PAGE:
Mayor Peay’s father, Nicholas Peay served on the Little Rock Board of Trustees (which existed before the town was incorporated) and later served on the City Council and was acting mayor. It is Nicholas Peay’s Egg Nog recipe which inspired the Historic Arkansas Museum Nog Off!
Godon N. Peay served as mayor of Little Rock from 1859 to 1861. During the Civil War, Peay served as Captain and later Colonel of the Capital Guard. He later received a pardon from the federal government. In the days leading up to the Civil War and during it, Mayor Peay was one of a select group of civic leaders who corresponded with President Lincoln and other Union leaders. It has been said that this conciliatory tone is a reason that Little Rock fared better during Federal occupation and Reconstruction than did many other Confederate cities.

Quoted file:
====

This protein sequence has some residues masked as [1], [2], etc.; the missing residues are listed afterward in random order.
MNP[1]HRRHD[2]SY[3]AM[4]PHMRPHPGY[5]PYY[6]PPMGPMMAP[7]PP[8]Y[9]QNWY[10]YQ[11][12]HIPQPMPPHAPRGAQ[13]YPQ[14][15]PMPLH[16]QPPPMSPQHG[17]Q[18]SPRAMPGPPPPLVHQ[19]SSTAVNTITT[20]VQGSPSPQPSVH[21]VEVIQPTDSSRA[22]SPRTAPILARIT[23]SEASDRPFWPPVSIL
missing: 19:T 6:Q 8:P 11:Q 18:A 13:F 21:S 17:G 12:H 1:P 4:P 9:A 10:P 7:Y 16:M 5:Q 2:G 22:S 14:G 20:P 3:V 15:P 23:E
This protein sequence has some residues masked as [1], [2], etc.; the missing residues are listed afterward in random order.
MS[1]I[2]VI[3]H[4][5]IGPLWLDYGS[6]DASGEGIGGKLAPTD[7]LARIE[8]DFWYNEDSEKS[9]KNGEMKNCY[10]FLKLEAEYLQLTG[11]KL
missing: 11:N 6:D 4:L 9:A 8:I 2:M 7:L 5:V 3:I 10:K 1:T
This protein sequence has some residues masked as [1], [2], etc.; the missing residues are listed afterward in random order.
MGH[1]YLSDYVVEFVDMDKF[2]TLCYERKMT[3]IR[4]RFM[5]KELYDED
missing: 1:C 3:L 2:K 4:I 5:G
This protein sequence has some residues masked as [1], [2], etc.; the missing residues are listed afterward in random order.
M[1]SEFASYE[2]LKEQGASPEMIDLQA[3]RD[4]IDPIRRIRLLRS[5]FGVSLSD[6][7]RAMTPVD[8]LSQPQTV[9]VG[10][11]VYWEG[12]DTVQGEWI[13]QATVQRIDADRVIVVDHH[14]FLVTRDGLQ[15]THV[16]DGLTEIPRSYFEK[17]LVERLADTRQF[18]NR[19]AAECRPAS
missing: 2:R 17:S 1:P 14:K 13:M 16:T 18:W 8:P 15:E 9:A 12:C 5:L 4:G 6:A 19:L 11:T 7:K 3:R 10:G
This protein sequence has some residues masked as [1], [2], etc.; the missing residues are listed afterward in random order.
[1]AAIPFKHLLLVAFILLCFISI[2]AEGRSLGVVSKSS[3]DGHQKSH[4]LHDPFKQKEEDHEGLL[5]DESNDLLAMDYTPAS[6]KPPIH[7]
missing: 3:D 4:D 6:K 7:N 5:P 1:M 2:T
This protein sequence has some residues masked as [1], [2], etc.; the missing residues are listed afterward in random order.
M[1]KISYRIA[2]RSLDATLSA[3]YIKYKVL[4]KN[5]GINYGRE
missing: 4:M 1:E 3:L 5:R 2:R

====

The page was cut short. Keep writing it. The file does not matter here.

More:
The Peay family owned the Peay Hotel, Little Rock’s first hotel, and were also co-founders of what became Worthen Bank. They were also a founding family of Christ Episcopal Church. Mayor Peay later served as Pulaski County Chancery Clerk.
He died on December 14, 1876, and is buried at Mount Holly Cemetery along with many members of his family. A nephew of his, Ashley Peay, served on the City Council in the 1920s. Mayor Peay’s great-grandson Joseph Barber Hurst, Sr. served on the Little Rock City Board of Directors from 1967-1971. One of Mr. Hurst’s sons, Howard, was born on Mayor Peay’s birthday.